edge corners and the shear layers interact directly without reattaching to the plate
surface, to form a vortex street.
Regime (b) On longer plates (3.2 < c/t < 7.6), the shear layers reattach to the
trailing-edge surface periodically in time. After reattachment the separation bubble
grows, enveloping the trailing edge and permitting fluid from within the bubble to
pass into the vortex formation region, initiating a new vortex.
Regime (c) For still longer plates (7.6 < c/t < 16), the shear layers are always
reattached upstream of the trailing edge and form a separation bubble which grows
and divides in a random manner. This generates a boundary layer with discrete
concentrations of vorticity (vortices) which move along the plate surface towards the
vortex street formation region. The vortices are distributed randomly throughout the
boundary layers and consequently produce irregular vortex shedding and no clear
regular vortex street.
Regime (d ) For plates with c/t > 16, the separation bubble fluctuates in length in
the same manner as described in (c) but the vortices, which are distributed randomly
in the boundary layers, diffuse before reaching the trailing edge. The characteristics of
the boundary layers on each side of the plate approach those of the fully developed
turbulent state and interact to form a regular vortex street not directly related to the
formation of leading-edge separation bubbles.
For plates with 0 < c/t < 1.0, the Strouhal number St is approximately constant
and equal to about 0.13 based on plate thickness. As c/t is increased further, St
decreased until it reaches a minimum value of 0.065 when c/t = 3.2. A sudden
jump in St occurs as c/t is increased beyond 3.2, indicating shedding in regime (b).
For the shortest plates in regime (b), the shedding St is about 0.15, and steadily
decreases to a value of only 0.07 for the longest plate (c/t = 7.6). No regular vortex
shedding was observed for plates in regime (c), but for longer plates in regime (d ),
the vortex shedding St approaches that of an aerofoil leading-edge plate of similar
length, indicating that vortex shedding is taking place at the trailing edge of the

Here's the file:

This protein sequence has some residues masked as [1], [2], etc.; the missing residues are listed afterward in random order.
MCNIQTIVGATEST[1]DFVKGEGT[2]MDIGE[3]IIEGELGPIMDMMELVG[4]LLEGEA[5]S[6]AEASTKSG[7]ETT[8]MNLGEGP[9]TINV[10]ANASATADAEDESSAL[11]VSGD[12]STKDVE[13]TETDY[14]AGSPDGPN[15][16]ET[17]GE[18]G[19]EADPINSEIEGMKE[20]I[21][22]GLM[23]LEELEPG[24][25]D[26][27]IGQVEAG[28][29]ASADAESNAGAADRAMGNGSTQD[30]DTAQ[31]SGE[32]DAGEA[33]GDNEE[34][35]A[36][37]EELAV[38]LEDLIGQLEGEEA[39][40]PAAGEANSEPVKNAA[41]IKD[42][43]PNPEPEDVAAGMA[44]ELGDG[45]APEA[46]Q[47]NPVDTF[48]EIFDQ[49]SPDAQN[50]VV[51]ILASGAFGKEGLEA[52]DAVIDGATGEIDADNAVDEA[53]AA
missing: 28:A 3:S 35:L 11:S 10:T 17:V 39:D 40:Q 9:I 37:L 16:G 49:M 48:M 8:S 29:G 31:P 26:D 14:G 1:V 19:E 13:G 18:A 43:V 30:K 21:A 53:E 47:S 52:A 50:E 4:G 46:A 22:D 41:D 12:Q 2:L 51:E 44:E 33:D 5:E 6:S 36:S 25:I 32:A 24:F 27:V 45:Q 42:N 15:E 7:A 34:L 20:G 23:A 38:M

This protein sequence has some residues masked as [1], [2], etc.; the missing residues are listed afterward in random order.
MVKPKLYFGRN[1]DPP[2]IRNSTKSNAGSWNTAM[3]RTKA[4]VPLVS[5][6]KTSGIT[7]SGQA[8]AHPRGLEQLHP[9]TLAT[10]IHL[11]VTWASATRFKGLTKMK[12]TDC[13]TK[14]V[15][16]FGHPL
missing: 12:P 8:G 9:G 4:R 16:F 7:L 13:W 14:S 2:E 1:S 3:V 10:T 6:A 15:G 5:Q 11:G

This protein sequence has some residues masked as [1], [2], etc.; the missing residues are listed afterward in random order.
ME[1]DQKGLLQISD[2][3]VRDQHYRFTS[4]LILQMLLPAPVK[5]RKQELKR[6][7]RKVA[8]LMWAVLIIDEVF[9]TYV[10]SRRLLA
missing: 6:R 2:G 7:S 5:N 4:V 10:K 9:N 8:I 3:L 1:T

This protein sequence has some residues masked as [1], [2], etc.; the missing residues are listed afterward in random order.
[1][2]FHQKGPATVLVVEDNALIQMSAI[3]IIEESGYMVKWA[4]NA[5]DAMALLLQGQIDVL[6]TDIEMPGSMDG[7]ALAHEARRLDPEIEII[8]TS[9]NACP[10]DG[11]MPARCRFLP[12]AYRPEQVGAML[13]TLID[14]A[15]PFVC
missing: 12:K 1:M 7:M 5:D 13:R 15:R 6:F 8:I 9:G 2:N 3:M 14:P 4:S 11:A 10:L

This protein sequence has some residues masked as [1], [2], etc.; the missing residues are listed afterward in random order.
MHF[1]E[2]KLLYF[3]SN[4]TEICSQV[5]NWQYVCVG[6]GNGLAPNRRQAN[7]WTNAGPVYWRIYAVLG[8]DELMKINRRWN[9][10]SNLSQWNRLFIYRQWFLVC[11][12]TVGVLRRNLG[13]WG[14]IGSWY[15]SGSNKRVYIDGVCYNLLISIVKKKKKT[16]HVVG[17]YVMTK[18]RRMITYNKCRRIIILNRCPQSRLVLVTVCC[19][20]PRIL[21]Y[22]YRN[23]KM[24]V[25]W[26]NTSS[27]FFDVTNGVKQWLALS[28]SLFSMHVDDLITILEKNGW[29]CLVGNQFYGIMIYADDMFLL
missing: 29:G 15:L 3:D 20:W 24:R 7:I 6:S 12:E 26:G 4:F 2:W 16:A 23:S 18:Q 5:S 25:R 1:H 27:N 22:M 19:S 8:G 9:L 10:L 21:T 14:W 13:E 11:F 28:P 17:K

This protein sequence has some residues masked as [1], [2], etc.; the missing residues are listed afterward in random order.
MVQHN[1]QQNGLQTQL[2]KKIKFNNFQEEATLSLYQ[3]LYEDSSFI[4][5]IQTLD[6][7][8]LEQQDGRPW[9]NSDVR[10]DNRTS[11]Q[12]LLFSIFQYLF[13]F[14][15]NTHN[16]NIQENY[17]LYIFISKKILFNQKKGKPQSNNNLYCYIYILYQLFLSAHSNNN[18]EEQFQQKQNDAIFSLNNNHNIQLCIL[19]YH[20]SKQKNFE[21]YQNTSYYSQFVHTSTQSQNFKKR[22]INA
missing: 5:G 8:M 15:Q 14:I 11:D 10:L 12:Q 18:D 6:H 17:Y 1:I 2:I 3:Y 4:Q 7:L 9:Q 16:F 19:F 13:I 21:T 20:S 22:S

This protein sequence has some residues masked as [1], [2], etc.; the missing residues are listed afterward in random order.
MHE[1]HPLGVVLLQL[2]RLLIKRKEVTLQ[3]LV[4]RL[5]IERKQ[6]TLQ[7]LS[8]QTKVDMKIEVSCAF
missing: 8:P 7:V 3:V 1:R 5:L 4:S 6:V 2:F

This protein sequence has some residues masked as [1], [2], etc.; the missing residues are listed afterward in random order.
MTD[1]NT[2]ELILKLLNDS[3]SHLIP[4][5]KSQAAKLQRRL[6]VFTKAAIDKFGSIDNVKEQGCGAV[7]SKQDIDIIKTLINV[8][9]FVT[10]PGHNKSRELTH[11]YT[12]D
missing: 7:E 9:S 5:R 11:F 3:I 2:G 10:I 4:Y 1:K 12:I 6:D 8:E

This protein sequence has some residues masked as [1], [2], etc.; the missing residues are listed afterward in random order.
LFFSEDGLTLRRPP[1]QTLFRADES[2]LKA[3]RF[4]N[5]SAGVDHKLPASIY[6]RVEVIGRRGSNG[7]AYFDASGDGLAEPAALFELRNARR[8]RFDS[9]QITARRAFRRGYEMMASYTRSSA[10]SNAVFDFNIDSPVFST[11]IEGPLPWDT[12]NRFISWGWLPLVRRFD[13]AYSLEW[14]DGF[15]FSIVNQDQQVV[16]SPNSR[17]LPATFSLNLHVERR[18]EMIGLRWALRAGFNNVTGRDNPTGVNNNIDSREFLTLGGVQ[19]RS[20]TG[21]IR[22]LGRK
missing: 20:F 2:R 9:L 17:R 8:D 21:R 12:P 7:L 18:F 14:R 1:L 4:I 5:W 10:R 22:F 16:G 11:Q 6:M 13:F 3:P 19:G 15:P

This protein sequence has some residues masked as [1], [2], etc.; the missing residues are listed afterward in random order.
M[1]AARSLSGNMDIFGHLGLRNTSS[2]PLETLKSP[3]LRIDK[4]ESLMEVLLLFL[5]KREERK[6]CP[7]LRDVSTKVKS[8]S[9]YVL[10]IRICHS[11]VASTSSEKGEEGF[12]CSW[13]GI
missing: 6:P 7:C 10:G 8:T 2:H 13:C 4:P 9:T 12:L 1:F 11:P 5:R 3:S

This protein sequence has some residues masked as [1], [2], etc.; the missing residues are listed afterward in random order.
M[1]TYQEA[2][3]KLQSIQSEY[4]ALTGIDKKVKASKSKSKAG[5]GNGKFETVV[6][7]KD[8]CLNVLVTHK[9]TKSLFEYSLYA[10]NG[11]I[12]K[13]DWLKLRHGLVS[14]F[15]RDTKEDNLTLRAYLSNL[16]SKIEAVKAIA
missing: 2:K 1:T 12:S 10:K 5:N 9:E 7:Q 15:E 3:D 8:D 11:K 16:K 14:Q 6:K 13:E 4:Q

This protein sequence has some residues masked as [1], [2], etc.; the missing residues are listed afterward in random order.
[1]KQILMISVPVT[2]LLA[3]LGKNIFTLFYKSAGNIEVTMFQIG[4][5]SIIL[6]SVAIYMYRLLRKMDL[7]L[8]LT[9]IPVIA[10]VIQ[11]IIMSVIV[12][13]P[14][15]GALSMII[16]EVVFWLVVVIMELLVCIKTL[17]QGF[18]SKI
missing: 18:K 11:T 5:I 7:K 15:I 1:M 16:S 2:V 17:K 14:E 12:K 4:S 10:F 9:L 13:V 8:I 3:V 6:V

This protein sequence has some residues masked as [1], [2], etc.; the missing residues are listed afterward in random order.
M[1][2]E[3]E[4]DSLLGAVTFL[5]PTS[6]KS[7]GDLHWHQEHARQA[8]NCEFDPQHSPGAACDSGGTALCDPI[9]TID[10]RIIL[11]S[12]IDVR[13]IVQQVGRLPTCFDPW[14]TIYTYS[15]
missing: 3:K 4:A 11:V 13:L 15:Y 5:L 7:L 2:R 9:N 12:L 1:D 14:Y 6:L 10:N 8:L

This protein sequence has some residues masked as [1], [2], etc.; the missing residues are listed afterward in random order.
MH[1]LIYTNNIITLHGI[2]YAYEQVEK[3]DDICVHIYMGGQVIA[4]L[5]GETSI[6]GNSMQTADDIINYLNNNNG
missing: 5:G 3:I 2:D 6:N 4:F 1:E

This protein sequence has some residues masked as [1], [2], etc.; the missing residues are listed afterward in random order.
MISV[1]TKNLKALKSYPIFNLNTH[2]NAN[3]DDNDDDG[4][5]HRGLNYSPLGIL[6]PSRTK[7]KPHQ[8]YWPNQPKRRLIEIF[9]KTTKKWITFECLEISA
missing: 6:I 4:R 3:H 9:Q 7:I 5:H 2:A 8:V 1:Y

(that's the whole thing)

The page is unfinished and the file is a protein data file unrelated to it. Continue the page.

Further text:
model, independently of the random fluctuations of the separation bubble at the
Nakamura, Ohya & Tsuruta (1991) investigated vortex shedding from rectangular
Response of base suction and vortex shedding to transverse forcing 27
plates of various c/t ratios. The studies were all performed at Re = 1000, based
on plate thickness t. They observed an interesting feature that the Strouhal number
based on plate length (Stc) was approximately equal to 0.6n, where n is an integer. As
plate length was increased, Stc increased in a stepwise manner. When investigating
flows over elongated H and ` section prisms with c/t ratios from 2.0 to 8.0 at Re of
50 000 or higher, Nakamura & Nakashima (1986) found that Stc was again almost
constant and equal to 0.6. If the St measured by Parker & Welsh (1983) for flow
around rectangular prisms in regime (b) are multiplied by plate c/t ratio, then Stc
is also approximately constant to about 0.6 at high Re. At the higher Re, once c/t
is increased above about 7, the regular vortex shedding breaks down and no jumps
to higher values of Stc are observed. A physical interpretation of this staging in Stc
is that there is an integer number (n) of vortices on a plate side; the value of n will
depend on plate chord.
The impinging shear-layer instability mechanism was proposed by Nakamura &
Nakashima (1986) to explain vortex formation from elongated bluff bodies and thus
the stepwise variation of Stc with c/t. Naudascher & Rockwell (1994) more accurately
called this the impinging leading-edge vortex (ILEV) instability mechanism since for
long plates (c/t > 7) the leading-edge shear layer does not impinge directly on the
trailing edge. Rather, it is vortices shed from the leading-edge separation bubble
that do. The study by Nakamura et al. (1991) on flows around rectangular plates
found that the ILEV instability was present for plates with c/t up to 16. However,
for plates with c/t > 6, Nakamura could not detect any regular vortex shedding for
Re > 2000. For low Re, the shear layer separating from the leading-edge corners is
initially laminar, and remains so for up to approximately one plate thickness away
from the leading edge. As Re is increased, the transition point moves further upstream,
making the shear layer less sensitive to external disturbances. Also, the flow along the
plate sides becomes increasingly three-dimensional as Re increases. These two factors
would combine to weaken the effect of any feedback mechanism for Re > 2000.
Naudascher & Rockwell (1994) characterized the different vortex-shedding regimes
for stationary rectangular cylinders based on c/t after Parker & Welsh (1983). There